When Pearl Harbor was attacked on Dec. 7, 1941, Priscilla Eichorn was 22 years old and working at the Boston Naval Shipyard answering congressional correspondence. She took the job after graduating from Boston Clerical School, but by 1944 she decided to embark on a different career path altogether.
“I was getting sick of the war and I liked the look of the Marines,” Priscilla said from her room in the Lilac Neighborhood at St. John’s Home in January 2015. So she joined up, serving for two years as a general courts martial reporter at Camp Lejeune in North Carolina. During her time there, Priscilla said 10 men were tried six days a week, and only two were found innocent of the charges against them.
“It looked like a nice college campus,” Priscilla said of Camp Lejeune. At age 94, she says she is the oldest living female marine in Monroe County, and very well may be.
After the war, Priscilla went back to work at the Naval Department in Boston, where she was a secretary to an officer in charge of returning and restoring all property seized by the military for wartime operations. The districts she dealt with included six New England states from Maine to Rhode Island.
“It took a lot of negotiations,” she said of the complicated process. All told, Priscilla worked for the Naval Department for 10 years.
The end of the war also reunited her with a friend from the Mattapan neighborhood where they both grew up, and the man she married in 1945. Her late husband, Edward, served in the Air Force, went to school on the GI Bill and worked his whole life as an electrician. The couple was married for 50 years and had one daughter named Susan, who lives in Brighton and visits her mother often.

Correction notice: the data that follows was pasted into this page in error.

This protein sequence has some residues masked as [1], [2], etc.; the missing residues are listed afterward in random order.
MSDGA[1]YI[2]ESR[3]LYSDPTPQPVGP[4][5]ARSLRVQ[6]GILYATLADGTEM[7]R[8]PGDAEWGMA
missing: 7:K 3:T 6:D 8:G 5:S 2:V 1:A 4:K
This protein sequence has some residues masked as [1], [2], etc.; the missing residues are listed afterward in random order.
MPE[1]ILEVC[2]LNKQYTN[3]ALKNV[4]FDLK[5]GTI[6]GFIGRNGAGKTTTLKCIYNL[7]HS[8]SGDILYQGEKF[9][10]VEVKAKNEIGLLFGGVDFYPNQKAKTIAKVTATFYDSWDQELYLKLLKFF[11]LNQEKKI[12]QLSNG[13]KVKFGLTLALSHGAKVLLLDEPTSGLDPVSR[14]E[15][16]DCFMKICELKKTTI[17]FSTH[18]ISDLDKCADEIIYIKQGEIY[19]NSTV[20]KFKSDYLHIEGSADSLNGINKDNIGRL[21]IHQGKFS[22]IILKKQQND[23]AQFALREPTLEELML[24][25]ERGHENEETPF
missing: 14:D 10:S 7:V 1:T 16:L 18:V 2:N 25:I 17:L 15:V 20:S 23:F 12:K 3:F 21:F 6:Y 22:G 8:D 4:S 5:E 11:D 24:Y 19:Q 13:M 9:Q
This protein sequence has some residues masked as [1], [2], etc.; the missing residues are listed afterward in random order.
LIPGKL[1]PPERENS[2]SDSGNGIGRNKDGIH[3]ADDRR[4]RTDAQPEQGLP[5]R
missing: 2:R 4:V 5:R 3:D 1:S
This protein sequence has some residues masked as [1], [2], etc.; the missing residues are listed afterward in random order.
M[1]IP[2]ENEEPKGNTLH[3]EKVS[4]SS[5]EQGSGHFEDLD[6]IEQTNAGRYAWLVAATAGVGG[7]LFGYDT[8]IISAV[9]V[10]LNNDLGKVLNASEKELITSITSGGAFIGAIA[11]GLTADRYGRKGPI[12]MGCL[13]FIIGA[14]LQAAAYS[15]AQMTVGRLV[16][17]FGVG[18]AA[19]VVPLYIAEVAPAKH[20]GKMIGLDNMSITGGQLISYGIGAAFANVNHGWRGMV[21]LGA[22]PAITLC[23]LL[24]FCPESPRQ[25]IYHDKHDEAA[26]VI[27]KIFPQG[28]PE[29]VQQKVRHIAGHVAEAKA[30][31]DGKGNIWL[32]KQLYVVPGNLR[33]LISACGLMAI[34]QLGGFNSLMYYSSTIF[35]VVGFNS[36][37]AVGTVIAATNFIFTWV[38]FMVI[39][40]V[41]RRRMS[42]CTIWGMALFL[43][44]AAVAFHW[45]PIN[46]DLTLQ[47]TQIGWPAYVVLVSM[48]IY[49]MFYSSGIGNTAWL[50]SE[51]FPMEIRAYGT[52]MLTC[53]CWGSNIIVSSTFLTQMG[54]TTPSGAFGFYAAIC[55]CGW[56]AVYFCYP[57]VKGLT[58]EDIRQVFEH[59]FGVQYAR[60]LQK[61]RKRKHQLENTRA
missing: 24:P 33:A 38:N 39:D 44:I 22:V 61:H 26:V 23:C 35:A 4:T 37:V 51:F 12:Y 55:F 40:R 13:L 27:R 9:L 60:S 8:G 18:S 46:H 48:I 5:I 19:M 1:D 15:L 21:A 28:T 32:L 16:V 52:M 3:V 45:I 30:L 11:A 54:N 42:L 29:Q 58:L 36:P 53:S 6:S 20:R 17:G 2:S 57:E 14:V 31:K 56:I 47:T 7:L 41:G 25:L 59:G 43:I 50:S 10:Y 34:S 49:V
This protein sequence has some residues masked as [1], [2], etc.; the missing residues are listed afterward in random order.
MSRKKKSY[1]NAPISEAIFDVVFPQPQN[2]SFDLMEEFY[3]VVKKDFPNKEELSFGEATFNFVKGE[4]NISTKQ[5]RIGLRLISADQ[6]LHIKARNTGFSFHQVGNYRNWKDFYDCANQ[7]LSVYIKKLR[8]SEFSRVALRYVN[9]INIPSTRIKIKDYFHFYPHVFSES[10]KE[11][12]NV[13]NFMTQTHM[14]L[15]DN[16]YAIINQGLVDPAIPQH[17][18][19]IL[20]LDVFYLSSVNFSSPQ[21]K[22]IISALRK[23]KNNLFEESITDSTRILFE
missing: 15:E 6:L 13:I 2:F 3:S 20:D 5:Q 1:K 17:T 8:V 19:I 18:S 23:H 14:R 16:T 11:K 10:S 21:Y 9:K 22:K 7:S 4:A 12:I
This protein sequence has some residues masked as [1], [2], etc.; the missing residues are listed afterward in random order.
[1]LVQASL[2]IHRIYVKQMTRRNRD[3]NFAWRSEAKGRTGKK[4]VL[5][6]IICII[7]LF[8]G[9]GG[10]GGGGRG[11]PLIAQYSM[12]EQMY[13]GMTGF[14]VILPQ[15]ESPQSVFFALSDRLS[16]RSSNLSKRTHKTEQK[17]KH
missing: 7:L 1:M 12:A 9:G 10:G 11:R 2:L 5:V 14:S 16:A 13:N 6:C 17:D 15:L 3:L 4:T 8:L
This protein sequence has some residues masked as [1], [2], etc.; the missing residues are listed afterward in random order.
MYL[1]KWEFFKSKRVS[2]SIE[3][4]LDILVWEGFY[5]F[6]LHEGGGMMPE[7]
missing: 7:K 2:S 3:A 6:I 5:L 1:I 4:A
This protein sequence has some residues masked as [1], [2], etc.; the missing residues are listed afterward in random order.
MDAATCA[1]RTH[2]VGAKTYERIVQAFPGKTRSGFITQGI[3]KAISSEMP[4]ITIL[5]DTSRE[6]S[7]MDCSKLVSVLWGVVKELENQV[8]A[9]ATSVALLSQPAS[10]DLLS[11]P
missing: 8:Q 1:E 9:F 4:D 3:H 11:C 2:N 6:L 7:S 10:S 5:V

The family lived briefly in Keene, NH, and Gloversville, NY, before settling in Syracuse where Priscilla lived for 50 years. Edward passed away in 1995 and Priscilla came to St. John’s four years ago. She first lived in the Green House Home in Penfield, then Chestnut Court (part of the Meadows community) and now resides in the Lilac Neighborhood. “I’m happy to be here,” she said.
Priscilla is also a grandmother and recently became a great-grandmother to Ethan Joseph, who was five months old in January 2015 and has so far visited Priscilla five times from Pittsburgh. A picture of him hangs on her bulletin board next to one of her and Edward in their military uniforms.
Before coming to St. John’s Home, Priscilla was active in the Knights of Columbus. “I joined to be social but it turned out to be a lot of work,” she said of the time and effort it took to produce large-print books. When not doing this work, “I made a lot of friends and played a lot of cards,” she said.
Thinking back to Boston, where she grew up with three sisters and one brother, Priscilla said she misses the city and her favorite restaurant, the Union Oyster House. She last visited when she was 82, driving from Syracuse and staying with one of her nieces. She enjoyed taking in the sights she once knew so well and seeing anything new.
She remembers a Boston USO where she used to go every week with friends during the war. “All kinds of people from all over the world came through,” she said. “We danced and entertained then had to rush like the dickens to catch the train home to Ashmont.”
Asked to what she attributes her long life, Priscilla said, “clean living.”
“I wasn’t much of a drinker or smoker,” she said. “I should have raised more hell.”